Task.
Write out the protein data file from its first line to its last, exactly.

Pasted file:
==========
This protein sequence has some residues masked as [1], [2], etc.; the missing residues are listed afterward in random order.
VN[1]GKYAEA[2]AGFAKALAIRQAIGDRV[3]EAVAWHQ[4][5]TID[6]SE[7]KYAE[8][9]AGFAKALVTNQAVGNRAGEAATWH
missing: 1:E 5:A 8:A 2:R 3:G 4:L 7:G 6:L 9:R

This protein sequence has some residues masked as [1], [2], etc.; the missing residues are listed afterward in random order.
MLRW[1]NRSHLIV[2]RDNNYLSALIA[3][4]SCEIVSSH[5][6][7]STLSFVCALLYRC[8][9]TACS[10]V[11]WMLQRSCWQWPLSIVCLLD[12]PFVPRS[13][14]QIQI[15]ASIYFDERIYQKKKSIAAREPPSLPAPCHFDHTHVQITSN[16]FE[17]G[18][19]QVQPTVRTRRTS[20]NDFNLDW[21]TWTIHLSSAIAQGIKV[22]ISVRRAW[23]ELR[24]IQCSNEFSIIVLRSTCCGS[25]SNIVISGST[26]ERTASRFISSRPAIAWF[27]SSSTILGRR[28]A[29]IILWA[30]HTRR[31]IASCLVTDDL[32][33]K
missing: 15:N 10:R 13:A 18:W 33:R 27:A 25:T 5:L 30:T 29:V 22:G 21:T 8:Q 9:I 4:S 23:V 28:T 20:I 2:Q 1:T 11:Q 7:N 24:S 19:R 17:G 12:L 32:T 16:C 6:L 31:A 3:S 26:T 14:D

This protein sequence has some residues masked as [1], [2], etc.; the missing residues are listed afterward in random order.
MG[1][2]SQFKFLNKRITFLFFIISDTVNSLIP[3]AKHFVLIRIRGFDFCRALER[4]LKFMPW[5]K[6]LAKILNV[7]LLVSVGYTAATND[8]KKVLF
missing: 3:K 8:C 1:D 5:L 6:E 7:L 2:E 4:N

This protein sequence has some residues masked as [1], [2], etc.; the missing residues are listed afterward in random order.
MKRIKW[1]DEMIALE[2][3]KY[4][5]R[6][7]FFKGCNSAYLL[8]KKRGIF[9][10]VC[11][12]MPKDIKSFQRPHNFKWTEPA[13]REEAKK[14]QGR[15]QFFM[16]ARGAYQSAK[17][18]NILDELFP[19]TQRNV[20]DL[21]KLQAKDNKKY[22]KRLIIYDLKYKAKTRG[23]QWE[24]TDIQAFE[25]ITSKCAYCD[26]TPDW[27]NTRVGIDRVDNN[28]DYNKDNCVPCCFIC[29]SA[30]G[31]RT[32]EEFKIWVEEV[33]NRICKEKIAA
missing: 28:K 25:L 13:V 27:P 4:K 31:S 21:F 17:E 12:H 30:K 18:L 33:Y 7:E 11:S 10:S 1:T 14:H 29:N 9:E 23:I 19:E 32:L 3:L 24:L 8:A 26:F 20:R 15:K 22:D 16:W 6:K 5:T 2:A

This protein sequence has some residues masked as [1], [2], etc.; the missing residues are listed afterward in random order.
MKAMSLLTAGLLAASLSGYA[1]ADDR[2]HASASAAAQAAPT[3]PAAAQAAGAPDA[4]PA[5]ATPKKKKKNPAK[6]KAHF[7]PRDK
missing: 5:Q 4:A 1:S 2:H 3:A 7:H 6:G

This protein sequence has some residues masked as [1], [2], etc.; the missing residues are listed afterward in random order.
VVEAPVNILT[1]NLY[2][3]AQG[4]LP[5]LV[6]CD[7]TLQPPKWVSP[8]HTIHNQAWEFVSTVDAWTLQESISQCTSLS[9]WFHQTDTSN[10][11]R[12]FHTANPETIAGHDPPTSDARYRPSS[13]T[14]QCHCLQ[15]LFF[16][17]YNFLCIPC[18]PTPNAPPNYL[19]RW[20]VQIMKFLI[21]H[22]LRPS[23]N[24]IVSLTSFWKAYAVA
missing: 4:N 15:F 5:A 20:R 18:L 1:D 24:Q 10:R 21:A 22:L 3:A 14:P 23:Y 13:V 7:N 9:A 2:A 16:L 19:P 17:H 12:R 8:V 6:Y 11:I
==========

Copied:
This protein sequence has some residues masked as [1], [2], etc.; the missing residues are listed afterward in random order.
VN[1]GKYAEA[2]AGFAKALAIRQAIGDRV[3]EAVAWHQ[4][5]TID[6]SE[7]KYAE[8][9]AGFAKALVTNQAVGNRAGEAATWH
missing: 1:E 5:A 8:A 2:R 3:G 4:L 7:G 6:L 9:R

This protein sequence has some residues masked as [1], [2], etc.; the missing residues are listed afterward in random order.
MLRW[1]NRSHLIV[2]RDNNYLSALIA[3][4]SCEIVSSH[5][6][7]STLSFVCALLYRC[8][9]TACS[10]V[11]WMLQRSCWQWPLSIVCLLD[12]PFVPRS[13][14]QIQI[15]ASIYFDERIYQKKKSIAAREPPSLPAPCHFDHTHVQITSN[16]FE[17]G[18][19]QVQPTVRTRRTS[20]NDFNLDW[21]TWTIHLSSAIAQGIKV[22]ISVRRAW[23]ELR[24]IQCSNEFSIIVLRSTCCGS[25]SNIVISGST[26]ERTASRFISSRPAIAWF[27]SSSTILGRR[28]A[29]IILWA[30]HTRR[31]IASCLVTDDL[32][33]K
missing: 15:N 10:R 13:A 18:W 33:R 27:A 25:T 5:L 30:T 29:V 22:G 21:T 8:Q 9:I 4:S 23:V 28:T 20:I 2:Q 1:T 11:Q 7:N 24:S 19:R 17:G 12:L 32:T 16:C 6:L 31:A 3:S 26:T 14:D

This protein sequence has some residues masked as [1], [2], etc.; the missing residues are listed afterward in random order.
MG[1][2]SQFKFLNKRITFLFFIISDTVNSLIP[3]AKHFVLIRIRGFDFCRALER[4]LKFMPW[5]K[6]LAKILNV[7]LLVSVGYTAATND[8]KKVLF
missing: 3:K 8:C 1:D 5:L 6:E 7:L 2:E 4:N

This protein sequence has some residues masked as [1], [2], etc.; the missing residues are listed afterward in random order.
MKRIKW[1]DEMIALE[2][3]KY[4][5]R[6][7]FFKGCNSAYLL[8]KKRGIF[9][10]VC[11][12]MPKDIKSFQRPHNFKWTEPA[13]REEAKK[14]QGR[15]QFFM[16]ARGAYQSAK[17][18]NILDELFP[19]TQRNV[20]DL[21]KLQAKDNKKY[22]KRLIIYDLKYKAKTRG[23]QWE[24]TDIQAFE[25]ITSKCAYCD[26]TPDW[27]NTRVGIDRVDNN[28]DYNKDNCVPCCFIC[29]SA[30]G[31]RT[32]EEFKIWVEEV[33]NRICKEKIAA
missing: 28:K 25:L 13:V 27:P 4:K 31:S 21:F 17:E 12:H 30:K 18:L 33:Y 7:E 11:S 10:S 1:T 14:H 29:N 9:E 23:I 19:E 32:L 3:L 24:L 8:A 26:F 20:R 15:K 22:D 16:W 6:K 5:T 2:A

This protein sequence has some residues masked as [1], [2], etc.; the missing residues are listed afterward in random order.
MKAMSLLTAGLLAASLSGYA[1]ADDR[2]HASASAAAQAAPT[3]PAAAQAAGAPDA[4]PA[5]ATPKKKKKNPAK[6]KAHF[7]PRDK
missing: 5:Q 4:A 1:S 2:H 3:A 7:H 6:G

This protein sequence has some residues masked as [1], [2], etc.; the missing residues are listed afterward in random order.
VVEAPVNILT[1]NLY[2][3]AQG[4]LP[5]LV[6]CD[7]TLQPPKWVSP[8]HTIHNQAWEFVSTVDAWTLQESISQCTSLS[9]WFHQTDTSN[10][11]R[12]FHTANPETIAGHDPPTSDARYRPSS[13]T[14]QCHCLQ[15]LFF[16][17]YNFLCIPC[18]PTPNAPPNYL[19]RW[20]VQIMKFLI[21]H[22]LRPS[23]N[24]IVSLTSFWKAYAVA
missing: 4:N 15:F 5:A 20:R 18:L 1:D 24:Q 10:R 21:A 22:L 3:A 14:P 23:Y 13:V 7:N 9:A 2:A 16:L 19:P 17:H 12:R 8:V 6:Y 11:I